Embracing Our Age

What is so wrong with looking our age?  Why is society constantly pushing us to look younger?  Why is looking younger better than looking our true age?  These are questions that I have been pondering lately.  And frankly, it frustrates me.  I am in my early 60’s and am happier and more content than ever.  I would not choose to go back to being 20 or even 35 again.  At this stage in life, I have a more balanced perspective, I am more fulfilled and enjoy the wonders and “awe” moments that each day presents.  I have a new appreciation for my health and caring for my soul.    

Research studies about the correlation between happiness and age vary, but I am finding that the majority of studies report that people experience their highest levels of overall happiness after the age of 59.   At this point in life, people are more stable financially, less concerned with physical appearance and have a higher level of overall wellbeing.  According to a Bank of America/Merrill Lynch report on the Nielsen data, “there is scientific evidence that people get happier as they get older.”  The theory behind this is that an acceptance of ageing promotes contentedness.  Therein lies the secret to aging well.   Accepting our age.  Accepting our limitations.  Accepting that skin is susceptible to gravity. 

“To keep the heart unwrinkled, to be hopeful, kindly, cheerful, reverent – that is the triumph over old age.”

Thomas Bailey Aldrich

If being in our 60’s and 70’s is such a happy, fulfilled time in our lives, why are we trying to look younger?   How can we be content and happy when we are constantly fighting our true age?   Why are we trying to look like an age when we were less content with life and ourselves?   I would blame the 26-billion-dollar plastic surgery industry, but they are just responding to a demand.   There is a steady increase in procedures and surgeries that you can have to lift, inject and fill loose skin.  Loose skin happens if you are fortunate enough to live that long.  So, what is so wrong with loose skin?  And why are we always trying to hide it?  Why should women over a certain age never wear sleeveless shirts?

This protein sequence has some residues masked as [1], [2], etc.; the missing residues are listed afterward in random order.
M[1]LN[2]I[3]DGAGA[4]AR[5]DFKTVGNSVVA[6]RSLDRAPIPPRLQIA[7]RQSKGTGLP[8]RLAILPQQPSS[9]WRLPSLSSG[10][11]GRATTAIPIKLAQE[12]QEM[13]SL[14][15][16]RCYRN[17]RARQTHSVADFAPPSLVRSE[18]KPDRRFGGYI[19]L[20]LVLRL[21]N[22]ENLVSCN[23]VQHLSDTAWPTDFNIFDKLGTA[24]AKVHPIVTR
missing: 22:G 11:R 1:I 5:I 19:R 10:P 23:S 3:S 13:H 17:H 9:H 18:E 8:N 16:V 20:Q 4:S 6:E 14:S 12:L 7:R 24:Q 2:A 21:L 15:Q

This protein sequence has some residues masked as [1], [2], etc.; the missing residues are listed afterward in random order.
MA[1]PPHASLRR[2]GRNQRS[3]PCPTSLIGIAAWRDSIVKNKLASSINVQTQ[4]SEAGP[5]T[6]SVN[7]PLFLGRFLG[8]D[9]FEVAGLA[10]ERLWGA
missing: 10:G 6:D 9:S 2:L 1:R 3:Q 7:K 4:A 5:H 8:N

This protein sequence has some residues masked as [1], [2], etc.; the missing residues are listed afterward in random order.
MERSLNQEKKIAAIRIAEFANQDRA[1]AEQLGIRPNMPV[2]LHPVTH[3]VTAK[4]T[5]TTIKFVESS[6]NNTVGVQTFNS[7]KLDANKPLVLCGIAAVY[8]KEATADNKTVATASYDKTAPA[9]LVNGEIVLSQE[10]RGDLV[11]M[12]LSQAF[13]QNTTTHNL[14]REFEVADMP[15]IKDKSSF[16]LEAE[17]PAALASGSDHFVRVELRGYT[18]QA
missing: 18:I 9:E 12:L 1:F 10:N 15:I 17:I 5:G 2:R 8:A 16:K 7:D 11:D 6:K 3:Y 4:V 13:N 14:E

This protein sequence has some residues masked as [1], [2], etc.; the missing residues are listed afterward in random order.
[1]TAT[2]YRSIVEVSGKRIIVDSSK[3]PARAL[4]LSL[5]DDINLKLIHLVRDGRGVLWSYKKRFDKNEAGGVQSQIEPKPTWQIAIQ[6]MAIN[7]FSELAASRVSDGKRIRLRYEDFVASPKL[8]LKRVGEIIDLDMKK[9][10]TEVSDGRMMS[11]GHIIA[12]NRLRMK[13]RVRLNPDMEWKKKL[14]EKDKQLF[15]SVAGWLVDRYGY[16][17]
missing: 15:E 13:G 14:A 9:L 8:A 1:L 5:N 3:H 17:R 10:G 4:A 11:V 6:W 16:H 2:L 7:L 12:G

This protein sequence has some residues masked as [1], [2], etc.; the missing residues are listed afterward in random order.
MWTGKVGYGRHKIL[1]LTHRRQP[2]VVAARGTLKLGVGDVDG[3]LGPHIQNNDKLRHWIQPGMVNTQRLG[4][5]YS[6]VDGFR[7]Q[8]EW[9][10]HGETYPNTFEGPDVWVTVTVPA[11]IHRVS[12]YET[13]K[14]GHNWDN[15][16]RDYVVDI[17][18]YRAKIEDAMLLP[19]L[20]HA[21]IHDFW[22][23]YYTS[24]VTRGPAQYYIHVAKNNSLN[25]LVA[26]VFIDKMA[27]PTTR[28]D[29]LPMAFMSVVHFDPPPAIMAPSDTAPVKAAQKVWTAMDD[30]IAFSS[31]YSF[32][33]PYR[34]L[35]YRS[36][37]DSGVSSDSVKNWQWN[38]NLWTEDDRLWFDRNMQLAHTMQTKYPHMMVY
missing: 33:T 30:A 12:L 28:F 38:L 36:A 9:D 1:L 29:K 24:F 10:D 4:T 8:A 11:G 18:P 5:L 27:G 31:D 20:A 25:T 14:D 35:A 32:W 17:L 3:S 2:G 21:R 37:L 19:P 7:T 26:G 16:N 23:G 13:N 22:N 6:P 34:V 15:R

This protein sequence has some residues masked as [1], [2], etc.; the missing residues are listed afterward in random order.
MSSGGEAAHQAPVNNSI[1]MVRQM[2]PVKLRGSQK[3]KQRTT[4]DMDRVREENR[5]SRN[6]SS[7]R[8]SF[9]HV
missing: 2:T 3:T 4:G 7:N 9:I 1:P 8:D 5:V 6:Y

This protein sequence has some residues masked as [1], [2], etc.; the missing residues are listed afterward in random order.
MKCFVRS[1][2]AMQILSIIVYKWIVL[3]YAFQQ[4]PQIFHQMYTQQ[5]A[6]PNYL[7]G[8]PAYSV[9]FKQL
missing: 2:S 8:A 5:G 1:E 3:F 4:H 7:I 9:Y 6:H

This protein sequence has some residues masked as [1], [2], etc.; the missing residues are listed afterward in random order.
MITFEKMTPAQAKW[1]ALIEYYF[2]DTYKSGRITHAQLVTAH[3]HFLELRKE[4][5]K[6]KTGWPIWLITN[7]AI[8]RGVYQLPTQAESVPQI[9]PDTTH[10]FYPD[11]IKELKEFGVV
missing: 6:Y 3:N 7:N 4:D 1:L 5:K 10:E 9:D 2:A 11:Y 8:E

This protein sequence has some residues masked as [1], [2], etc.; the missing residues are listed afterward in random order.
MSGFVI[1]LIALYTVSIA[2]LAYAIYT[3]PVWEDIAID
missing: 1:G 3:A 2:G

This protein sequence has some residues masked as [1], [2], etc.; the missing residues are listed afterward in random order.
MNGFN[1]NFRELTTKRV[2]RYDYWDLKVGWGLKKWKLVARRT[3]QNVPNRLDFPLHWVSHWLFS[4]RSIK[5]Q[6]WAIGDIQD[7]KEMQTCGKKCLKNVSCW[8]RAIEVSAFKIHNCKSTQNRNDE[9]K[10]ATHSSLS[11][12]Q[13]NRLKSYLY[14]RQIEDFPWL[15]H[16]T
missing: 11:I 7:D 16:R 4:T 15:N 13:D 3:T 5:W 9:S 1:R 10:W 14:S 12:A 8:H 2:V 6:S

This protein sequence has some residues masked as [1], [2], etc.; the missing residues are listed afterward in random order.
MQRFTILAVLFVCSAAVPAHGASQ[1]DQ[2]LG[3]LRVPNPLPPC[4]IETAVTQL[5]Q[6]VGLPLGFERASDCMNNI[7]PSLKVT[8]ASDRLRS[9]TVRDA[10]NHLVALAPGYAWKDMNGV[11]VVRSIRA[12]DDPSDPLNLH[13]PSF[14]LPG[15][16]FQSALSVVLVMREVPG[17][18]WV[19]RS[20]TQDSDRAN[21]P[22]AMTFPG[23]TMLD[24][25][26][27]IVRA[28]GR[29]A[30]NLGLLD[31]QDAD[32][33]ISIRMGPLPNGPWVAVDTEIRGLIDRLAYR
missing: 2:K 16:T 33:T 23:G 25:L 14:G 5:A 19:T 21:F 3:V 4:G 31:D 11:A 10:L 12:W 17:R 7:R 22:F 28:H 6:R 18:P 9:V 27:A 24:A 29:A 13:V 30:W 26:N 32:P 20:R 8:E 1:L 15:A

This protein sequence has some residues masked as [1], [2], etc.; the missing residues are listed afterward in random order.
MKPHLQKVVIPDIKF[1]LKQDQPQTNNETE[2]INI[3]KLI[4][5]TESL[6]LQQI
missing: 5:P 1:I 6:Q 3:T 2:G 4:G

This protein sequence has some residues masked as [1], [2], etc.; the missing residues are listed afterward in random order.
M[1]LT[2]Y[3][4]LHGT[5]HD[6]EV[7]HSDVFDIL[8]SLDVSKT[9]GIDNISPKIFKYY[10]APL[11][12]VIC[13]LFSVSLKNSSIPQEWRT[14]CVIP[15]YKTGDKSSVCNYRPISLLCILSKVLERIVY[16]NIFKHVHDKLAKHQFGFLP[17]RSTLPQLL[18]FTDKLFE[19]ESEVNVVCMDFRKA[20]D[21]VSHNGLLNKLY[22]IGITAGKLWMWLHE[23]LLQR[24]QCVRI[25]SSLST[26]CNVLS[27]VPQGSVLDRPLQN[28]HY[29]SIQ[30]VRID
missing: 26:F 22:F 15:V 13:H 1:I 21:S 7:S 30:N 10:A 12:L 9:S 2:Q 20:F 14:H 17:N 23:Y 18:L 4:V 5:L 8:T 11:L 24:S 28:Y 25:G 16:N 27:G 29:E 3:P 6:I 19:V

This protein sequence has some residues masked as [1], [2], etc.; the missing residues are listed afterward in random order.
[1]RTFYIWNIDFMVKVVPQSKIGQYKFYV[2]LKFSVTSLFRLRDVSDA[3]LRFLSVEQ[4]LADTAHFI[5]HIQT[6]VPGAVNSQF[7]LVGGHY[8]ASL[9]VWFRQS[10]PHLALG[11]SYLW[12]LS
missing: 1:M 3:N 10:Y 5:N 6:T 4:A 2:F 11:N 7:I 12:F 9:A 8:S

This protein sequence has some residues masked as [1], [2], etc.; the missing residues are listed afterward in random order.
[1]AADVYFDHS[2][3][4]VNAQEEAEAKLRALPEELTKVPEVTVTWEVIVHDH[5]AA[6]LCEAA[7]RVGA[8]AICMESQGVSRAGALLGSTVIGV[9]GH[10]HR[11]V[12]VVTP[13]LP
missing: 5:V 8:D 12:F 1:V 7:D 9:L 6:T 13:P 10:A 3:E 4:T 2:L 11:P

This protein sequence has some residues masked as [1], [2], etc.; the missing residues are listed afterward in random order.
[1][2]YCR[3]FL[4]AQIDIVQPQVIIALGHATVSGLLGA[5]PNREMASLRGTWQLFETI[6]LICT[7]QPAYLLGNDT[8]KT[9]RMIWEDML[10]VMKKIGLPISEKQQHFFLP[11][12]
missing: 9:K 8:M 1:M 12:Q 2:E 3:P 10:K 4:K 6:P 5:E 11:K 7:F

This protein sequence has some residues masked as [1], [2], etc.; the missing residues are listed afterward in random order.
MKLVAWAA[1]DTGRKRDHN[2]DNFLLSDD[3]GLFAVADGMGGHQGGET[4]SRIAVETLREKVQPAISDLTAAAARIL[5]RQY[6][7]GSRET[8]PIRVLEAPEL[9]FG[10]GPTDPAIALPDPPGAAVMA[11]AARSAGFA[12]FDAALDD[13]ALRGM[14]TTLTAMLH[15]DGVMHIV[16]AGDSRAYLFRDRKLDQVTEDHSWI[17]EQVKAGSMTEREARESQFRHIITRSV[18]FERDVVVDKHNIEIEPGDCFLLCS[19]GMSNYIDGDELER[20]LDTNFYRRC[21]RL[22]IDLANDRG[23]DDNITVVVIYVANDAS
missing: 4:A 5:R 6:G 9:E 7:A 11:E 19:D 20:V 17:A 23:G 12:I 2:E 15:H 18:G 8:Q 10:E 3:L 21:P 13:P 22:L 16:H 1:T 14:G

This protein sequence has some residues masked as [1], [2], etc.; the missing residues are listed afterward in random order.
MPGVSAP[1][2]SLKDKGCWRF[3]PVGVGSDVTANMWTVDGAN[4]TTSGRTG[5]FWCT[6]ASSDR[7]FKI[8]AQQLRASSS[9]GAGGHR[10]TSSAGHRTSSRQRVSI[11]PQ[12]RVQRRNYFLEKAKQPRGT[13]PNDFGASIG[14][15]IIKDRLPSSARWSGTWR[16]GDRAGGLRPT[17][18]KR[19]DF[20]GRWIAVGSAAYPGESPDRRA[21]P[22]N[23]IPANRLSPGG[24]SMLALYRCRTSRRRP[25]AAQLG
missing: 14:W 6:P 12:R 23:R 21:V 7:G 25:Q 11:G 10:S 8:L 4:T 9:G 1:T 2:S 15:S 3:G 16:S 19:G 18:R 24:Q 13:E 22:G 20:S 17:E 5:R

When I see older women with faces stretched into a permanent smile, exaggerated big lips and strategically arched eyebrows tattooed on their forehead, all I can think is… denial.  I honestly don’t have anything against people choosing to do any of these procedures.  I think that everyone should do what they are comfortable with and makes them feel their best, and I know that plastic surgery is a game changer for many people. What saddens me is why people, and particularly women, feel that they need to have their skin cut into or injected with fillers in order to look younger and more presentable to the world. (Unfortunately, men and women are not viewed as aging equally in our society.)

Perhaps the fight to look younger is based on fear.  Fear of no longer being desirable or wanted.  And ultimately, fear of becoming incapacitated and eventually dying.   Women over 50 complain that they become invisible with age.  There is even a name for this phenomenon, “invisible woman syndrome.”  The waitress looks right past you.  Your comment is not responded to.  The shop assistant ignores you. (I find this rather funny since the people with the deepest pockets are the older generation.) And what about the back-handed compliment, “you look great for your age.”   Most of us appreciate this compliment, and yet I wonder…what is wrong with just looking healthy and vibrant for the age we are? How do we show society that age is not something to be dreaded, and our aging bodies are not something to hide and be ashamed of? Some women fight back by being outrageously flamboyant and colorful. I prefer a more subtle, but potentially less effective, approach.

How do we respond to a society that is youth obsessed?

  • First and foremost, is our own self-image.  If we are confident and comfortable at this stage in life, it will keep the younger generations hopeful about aging.     
  • Change your attitude and self-talk.  Getting older is not something to fear.  Enjoy the greater sense of well being that comes with age and wear it.
  • Look your best for your age and then FORGET ABOUT IT and start enjoying life fully.
  • Being yourself, no matter what your age, is powerful.  And people will respond to that power and confidence.  And if they don’t, what do we care?  We are too busy having fun to worry about it.
  • Keep your spark.  This is what old looks like and it looks pretty darn good and fun to be. I am intrigued by older people that have that wonderful spark in their eyes.
  • Kill them with graciousness.  Don’t be that grumpy old person.  Be kind, gracious and appreciative.  Show people that aging gracefully is a wonderful gift and not a life sentence for being miserable and unhappy.
  • Stay current on what is happening in the world.  No one wants to hear about our creaky bones, but they can engage in a lively conversation about AI.  (Nothing says old quite like not understanding technology.)
  • Go ahead and wear the sleeveless shirt, without apology.
  • Other ideas?

I was with a group of women a few years ago and someone asked, “what is the most important beauty product that you would never leave the house without?”  Lipstick and mascara were the most common answers.  When it came my turn, I surprised myself by saying, “confidence.”  Being confident and comfortable in your own skin radiates a beauty that nothing else can replace. 

The real fountain of youth